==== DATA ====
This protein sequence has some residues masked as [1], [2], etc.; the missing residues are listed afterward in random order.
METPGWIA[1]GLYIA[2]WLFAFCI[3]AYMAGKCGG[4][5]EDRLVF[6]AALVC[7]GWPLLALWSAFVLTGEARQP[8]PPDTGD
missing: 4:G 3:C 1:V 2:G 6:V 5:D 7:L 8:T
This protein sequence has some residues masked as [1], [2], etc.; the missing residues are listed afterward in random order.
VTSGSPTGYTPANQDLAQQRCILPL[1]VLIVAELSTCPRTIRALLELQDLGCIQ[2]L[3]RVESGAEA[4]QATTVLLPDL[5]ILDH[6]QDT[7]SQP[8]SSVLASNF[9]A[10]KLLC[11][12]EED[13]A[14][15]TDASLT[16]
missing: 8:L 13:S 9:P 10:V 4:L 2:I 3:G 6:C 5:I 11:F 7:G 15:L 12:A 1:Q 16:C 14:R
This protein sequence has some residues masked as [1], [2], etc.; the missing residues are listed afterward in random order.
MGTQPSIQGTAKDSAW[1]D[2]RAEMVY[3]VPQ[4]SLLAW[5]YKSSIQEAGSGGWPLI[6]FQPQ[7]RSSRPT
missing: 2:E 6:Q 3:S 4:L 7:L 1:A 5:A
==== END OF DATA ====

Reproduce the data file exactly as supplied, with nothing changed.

This protein sequence has some residues masked as [1], [2], etc.; the missing residues are listed afterward in random order.
METPGWIA[1]GLYIA[2]WLFAFCI[3]AYMAGKCGG[4][5]EDRLVF[6]AALVC[7]GWPLLALWSAFVLTGEARQP[8]PPDTGD
missing: 4:G 3:C 1:V 2:G 6:V 5:D 7:L 8:T
This protein sequence has some residues masked as [1], [2], etc.; the missing residues are listed afterward in random order.
VTSGSPTGYTPANQDLAQQRCILPL[1]VLIVAELSTCPRTIRALLELQDLGCIQ[2]L[3]RVESGAEA[4]QATTVLLPDL[5]ILDH[6]QDT[7]SQP[8]SSVLASNF[9]A[10]KLLC[11][12]EED[13]A[14][15]TDASLT[16]
missing: 8:L 13:S 9:P 10:V 4:L 2:I 3:G 6:C 5:I 11:F 7:G 15:L 12:A 1:Q 16:C 14:R
This protein sequence has some residues masked as [1], [2], etc.; the missing residues are listed afterward in random order.
MGTQPSIQGTAKDSAW[1]D[2]RAEMVY[3]VPQ[4]SLLAW[5]YKSSIQEAGSGGWPLI[6]FQPQ[7]RSSRPT
missing: 2:E 6:Q 3:S 4:L 7:L 1:A 5:A